Friday, 29 October 2010


Mortimer Bones has been bemoaning the state of the DIY paint industry on nb Bones' blog.

This post is to replace a comment that I started to make and which grew like Topsy.

Anyway, cut to the chase....

Forget Homebase, Bones.

You need a proper Paint Factor.

Try googling for your local Dulux branch, or Leyland SDM if they have a branch in Oxford, or any good local builders or decorators merchants.

These guys will match oil-based paint to the shade you require either from an example or from their own range of colour charts.

(You will not believe how many shades of grey there are, even if they do have rather poncy names)

Instead of gloss, ask for oil eggshell.

This is a semi-matt finish oil paint that will do the job well.

If you're painting ply panels, use a water-based primer and do both sides at the same time or they may warp badly.

(This isn't as hard as it sounds as the primer flashes-off very quickly, so you will be able to handle the driest part of the side you've just painted while supporting the panel on it's edge to do the other.)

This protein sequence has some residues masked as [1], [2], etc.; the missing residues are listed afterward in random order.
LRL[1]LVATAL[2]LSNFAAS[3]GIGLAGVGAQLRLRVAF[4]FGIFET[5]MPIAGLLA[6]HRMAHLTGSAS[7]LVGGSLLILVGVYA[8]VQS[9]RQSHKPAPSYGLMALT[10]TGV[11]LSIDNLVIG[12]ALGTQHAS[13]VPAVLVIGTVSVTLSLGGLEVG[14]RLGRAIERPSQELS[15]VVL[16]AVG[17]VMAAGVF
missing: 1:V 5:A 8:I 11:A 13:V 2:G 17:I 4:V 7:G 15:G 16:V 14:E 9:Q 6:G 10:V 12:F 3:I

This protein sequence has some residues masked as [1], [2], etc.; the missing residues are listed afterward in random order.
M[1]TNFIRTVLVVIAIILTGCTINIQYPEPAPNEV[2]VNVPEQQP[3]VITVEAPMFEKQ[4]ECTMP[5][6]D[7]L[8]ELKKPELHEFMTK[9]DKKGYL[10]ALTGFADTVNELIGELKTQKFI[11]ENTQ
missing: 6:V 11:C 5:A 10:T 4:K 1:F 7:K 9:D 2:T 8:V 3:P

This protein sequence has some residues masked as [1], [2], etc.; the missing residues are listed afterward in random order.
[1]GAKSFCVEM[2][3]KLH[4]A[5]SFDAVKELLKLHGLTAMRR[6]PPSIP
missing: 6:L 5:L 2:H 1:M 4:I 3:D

Once primed, the panels won't warp, so you can undercoat and topcoat at leisure.

Use an appropriate grey oil-undercoat before the topcoats, (light grey for a lighter grey topcoat, dark grey for a darker one.... bleedin' obvious, I know, but it does make a difference.)

This may seem extravagent, but the difference it makes to the final finish has to be seen to be believed.)

A small foam roller is a good weapon for the primer application, but a brush is better for the undercoat and top-coats.

Purdy synthetic brushes are really good. They don't shed hairs, and are lovely to use. Not cheap, but make the process of painting so much more pleasurable than the £1.00 each B&Q jobs that they are well worth it.

It's best to prime x 1, undercoat x 1, topcoat x 2.

If you want it to look totally spondicious, rub down the first topcoat with 100 grit production paper manually with a rubbing block before doing the second and final topcoat.

That will give you a superb finish that will last you for years!

Good luck!!

1 comment:

  1. Thank you!!!

    what is the difference between prime and undercoat? Is prime watered down undercoat...

    I used the water top coat watered down,
    Then I used water top coat as it is as the prime

    now I am looking for the top coat - I will go to Dulux trade, that is where I got the paint for the metal from (when their mixer was working) and it makes sense now i know what I am asking for!!!

    I agree about purdy brushes, they are divine!